Old School Freight Train | Old School Freight Train

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Country: Bluegrass Jazz: Latin Jazz Moods: Type: Acoustic
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Old School Freight Train

by Old School Freight Train

45th Grammy Entry for "Best Bluegrass Album." 2003 Independent Music Awards finalist. Original acoustic music -- jazz, bluegrass, newgrass, Latin, and Classical played with Bluegrass instrumentation.
Genre: Country: Bluegrass
Release Date: 

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  Song Share Time Download
1. Horizon Line
2:47 $0.99
2. Waterveil
3:55 $0.99
3. Long Journey Back
2:32 $0.99
4. Beginner's Mind
5:55 $0.99
5. Armageddon
4:12 $0.99
6. Beaver Creek Showdown
2:52 $0.99
7. A Few More Rails
2:58 $0.99
8. Yeah Buddy
3:26 $0.99
9. Rock Valley Prison
2:31 $0.99
10. Tango Chutney
6:39 $0.99
11. Dog And Pony Show
4:22 $0.99
Downloads are available as MP3-320 files.


Album Notes
"Pointing to such acts as Old School Freight Train, Melanie Cannon and Alecia Nugent, he [Ricky Skaggs]says, "There's all kinds of bluegrass out there now, with new faces and images that I think it needs."

"You can think of the band [OSFT] as central Virginia's answer to Nickel Creek..." - Richmond Times Dispatch

"Every member is capable of lightening-fast, blazing leads, and they pass them around in a call and response not easy to keep up with." - Richmond Music Journal

"Old School Freight Train plays original tunes with a style that combines many styles, the end result being a sound all their own. They might call themselves Old School, but it sounds brand new to me." - Victory Music Review

Old School Freight Train (OSFT) has been creating new sounds in acoustic music since September 2000. Conceived as an outlet for the diverse musical interests of its members, OSFT explores bluegrass, jazz, classical, Latin, and funk.
After several months working up original material, OSFT hit the local music scene around the start of 2001. By the end of the year they began recording their debut album at Doobie Shea Studios. This self-titled album, released in February 2002, features 11 original compositions.
OSFT is beginning to make ripples in the national acoustic music scene. Since early 2002 the band has performed alongside top national acts such as Bruce Hornsby, Del McCoury Band, Earl Scruggs, The Lonesome River Band, the Lynn Morris Band, Ronnie Bowman, Wyatt Rice, Ricky Skaggs and Kentucky Thunder, Gillian Welch and David Rawlings, Leftover Salmon, Larry Keel Experience, and the Disco Biscuits.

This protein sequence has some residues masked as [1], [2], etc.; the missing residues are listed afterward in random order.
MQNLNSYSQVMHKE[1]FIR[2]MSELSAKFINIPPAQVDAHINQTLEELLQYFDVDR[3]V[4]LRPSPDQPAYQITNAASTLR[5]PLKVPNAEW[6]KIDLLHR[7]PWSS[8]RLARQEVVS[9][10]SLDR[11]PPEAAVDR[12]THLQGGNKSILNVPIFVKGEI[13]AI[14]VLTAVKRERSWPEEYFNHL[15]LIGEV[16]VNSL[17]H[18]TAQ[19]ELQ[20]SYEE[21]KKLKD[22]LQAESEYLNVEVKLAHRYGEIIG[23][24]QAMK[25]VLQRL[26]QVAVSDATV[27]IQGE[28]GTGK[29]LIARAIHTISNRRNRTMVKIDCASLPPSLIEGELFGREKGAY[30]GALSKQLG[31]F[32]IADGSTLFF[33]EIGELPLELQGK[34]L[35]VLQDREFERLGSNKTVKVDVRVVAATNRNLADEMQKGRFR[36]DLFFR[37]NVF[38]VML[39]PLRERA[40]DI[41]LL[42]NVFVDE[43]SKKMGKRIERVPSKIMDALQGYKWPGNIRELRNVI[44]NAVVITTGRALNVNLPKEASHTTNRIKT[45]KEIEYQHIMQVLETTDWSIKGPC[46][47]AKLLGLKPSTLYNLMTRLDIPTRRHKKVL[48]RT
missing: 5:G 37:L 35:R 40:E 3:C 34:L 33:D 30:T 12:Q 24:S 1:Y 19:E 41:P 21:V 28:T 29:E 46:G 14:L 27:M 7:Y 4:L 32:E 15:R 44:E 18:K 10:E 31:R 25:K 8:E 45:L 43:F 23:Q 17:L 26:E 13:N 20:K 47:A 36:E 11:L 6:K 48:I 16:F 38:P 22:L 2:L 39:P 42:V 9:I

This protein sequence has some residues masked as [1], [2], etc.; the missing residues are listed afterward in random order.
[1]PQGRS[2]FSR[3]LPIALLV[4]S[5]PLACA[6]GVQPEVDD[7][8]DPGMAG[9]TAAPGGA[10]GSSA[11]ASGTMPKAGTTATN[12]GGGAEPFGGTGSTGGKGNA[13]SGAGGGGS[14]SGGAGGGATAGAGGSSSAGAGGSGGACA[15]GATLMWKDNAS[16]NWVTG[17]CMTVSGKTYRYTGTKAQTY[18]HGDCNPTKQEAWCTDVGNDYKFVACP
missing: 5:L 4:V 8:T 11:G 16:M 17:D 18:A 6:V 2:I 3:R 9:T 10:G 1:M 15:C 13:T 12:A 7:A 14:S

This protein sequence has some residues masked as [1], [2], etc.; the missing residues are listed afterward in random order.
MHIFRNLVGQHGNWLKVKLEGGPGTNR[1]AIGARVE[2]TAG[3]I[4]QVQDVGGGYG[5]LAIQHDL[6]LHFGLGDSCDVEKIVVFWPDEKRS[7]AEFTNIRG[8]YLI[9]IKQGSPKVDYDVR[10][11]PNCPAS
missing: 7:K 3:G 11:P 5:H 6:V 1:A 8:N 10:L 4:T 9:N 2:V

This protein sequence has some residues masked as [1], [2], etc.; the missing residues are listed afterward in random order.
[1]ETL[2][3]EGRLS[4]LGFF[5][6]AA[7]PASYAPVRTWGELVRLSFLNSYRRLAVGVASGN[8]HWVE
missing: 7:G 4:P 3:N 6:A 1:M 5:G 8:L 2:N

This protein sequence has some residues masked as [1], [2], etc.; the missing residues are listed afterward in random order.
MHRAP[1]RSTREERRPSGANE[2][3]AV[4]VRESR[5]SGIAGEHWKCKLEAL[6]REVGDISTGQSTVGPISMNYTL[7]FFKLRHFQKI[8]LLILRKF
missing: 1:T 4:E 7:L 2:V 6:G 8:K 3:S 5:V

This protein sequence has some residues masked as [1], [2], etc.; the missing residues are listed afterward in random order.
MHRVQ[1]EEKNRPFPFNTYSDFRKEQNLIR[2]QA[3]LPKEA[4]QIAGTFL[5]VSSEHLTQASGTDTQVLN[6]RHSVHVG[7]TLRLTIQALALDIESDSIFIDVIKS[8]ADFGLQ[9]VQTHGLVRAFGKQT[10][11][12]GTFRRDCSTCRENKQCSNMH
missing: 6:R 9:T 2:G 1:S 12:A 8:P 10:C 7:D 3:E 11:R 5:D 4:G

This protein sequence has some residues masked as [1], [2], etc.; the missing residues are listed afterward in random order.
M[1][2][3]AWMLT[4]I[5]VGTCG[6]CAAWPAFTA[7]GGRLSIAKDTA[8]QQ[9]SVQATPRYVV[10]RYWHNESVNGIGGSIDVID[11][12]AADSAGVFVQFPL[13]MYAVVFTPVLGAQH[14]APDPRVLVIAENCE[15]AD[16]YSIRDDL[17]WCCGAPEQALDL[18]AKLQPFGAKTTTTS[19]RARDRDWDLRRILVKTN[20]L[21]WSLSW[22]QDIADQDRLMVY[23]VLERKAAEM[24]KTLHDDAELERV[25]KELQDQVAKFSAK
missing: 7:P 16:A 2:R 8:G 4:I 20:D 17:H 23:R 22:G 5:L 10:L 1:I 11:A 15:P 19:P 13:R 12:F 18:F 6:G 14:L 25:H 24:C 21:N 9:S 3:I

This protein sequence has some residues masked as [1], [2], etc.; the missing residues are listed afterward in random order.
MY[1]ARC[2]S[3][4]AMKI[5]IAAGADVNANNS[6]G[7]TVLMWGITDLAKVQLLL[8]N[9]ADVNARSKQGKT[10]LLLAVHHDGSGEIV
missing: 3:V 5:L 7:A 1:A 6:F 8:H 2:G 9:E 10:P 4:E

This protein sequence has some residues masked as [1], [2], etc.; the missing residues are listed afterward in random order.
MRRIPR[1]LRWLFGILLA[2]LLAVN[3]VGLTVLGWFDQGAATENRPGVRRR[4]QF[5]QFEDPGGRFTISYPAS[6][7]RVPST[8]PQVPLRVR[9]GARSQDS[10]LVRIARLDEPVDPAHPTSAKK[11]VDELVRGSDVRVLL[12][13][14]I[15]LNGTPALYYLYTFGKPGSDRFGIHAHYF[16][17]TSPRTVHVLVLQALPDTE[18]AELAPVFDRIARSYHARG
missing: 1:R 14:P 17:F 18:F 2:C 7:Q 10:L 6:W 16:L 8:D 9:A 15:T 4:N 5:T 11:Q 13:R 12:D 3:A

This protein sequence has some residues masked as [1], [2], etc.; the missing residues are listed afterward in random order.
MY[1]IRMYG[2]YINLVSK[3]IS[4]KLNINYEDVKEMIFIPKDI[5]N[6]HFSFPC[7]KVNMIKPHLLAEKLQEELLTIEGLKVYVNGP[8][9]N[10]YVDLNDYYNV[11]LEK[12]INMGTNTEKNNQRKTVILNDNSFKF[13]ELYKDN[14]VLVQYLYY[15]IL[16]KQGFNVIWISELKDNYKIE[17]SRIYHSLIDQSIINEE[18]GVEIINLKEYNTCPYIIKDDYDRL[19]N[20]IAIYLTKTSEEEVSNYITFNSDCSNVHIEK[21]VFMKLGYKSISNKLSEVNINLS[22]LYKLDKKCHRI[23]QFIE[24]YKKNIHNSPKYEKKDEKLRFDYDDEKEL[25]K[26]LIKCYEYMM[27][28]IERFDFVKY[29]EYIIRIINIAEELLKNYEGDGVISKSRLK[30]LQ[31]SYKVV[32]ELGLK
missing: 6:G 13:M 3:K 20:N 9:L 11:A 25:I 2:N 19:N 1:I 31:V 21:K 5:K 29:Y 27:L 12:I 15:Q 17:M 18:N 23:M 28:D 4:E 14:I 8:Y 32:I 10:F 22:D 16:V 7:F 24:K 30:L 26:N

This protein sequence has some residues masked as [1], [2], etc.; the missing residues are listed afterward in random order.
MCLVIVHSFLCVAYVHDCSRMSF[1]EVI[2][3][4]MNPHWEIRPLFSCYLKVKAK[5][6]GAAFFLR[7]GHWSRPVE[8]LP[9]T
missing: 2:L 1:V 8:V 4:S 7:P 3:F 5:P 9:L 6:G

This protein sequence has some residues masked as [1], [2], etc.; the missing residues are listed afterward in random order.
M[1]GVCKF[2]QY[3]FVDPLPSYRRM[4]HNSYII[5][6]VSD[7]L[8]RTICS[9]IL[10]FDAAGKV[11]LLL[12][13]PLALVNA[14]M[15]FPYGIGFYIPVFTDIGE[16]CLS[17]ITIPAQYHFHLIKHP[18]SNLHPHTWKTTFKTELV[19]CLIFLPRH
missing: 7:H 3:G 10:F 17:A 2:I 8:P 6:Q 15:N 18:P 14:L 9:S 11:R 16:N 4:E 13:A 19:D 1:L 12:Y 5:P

In addition, OSFT has placed 2nd at two prestigious band contests, the Telluride Bluegrass Festival and the Rocky Mountain Bluegrass Festival (Rockygrass). Banjo player Ben Krakauer followed up a second place finish at the Merlefest banjo contest with a first place victory at the Rockygrass banjo competition. OSFT fiddler Ann Marie Calhoun placed 1st at the Rockygrass fiddle contest, and mandolinist Pete Frostic placed 2nd in the Rockygrass mandolin contest.
Old School Freight Train is the new band to watch, as they continue to gain exposure and win new audiences with their original sound and diverse repertoire. On the horizon is a second recording project of original material followed by a full-time, national touring schedule in the summer of 2003.



to write a review

stefan kling

amazing, shockingly talented musicianship and teamwork
i first got this cd at the richmond bluegrass festival, and it absolutely blew me away. The songs blend bluegrass, jazz, and latin beats beautifully.

Bluegrass Now Magazine

"Whether traditional or improvisational, the music on Old School Freight Train
" Four musicians, with influences ranging among blues, classical, folk, and jazz moved to Richmond, Virginia and formed a bluegrass band. Young, eager, and hungry, they wood-shedded for six months, honing their sound until they deem it worthy for public performance. Six
months later, they take runner-up honors at the Telluride band competition. Then they add a classically trained violinist.
It may not be the typical genesis of a bluegrass and acoustic string band, but one thing’s for certain: Old School Freight Train has left the station with a brilliant self-titled debut CD. Pete Frostic (mandolin), Jesse Harper (guitar, light percussion, vocals), Ben Krakauer (banjo), Darrell Muller (upright bass, vocals) and Ann Marie Simpson (fiddle, vocals) offer 11 gorgeous originals, consisting mostly of straight ahead bluegrass flavored with a few eclectic pieces.
Bluegrass standouts “Horizon Line” and “Long Journey Back” feature tight musicianship, powerful vocals, and lush harmonies. Instrumentals “Beginner’s Mind” and “Tango Chutney” afford the quintet opportunities to stretch and explore jazz, Latin, and Dawg music. Whether traditional or improvisational, the music on Old School Freight Train is a stunning set, rich in beauty, depth and texture.
There’s no doubt about it. Old School Freight Train is on the right track!" (TAW)

Bluegrass Unlimited Magazine

Bluegrass is changing, no doubt about it, and Old
School Freight Train is one of the hottest examples of
this "new" approach to come across my desk in ages.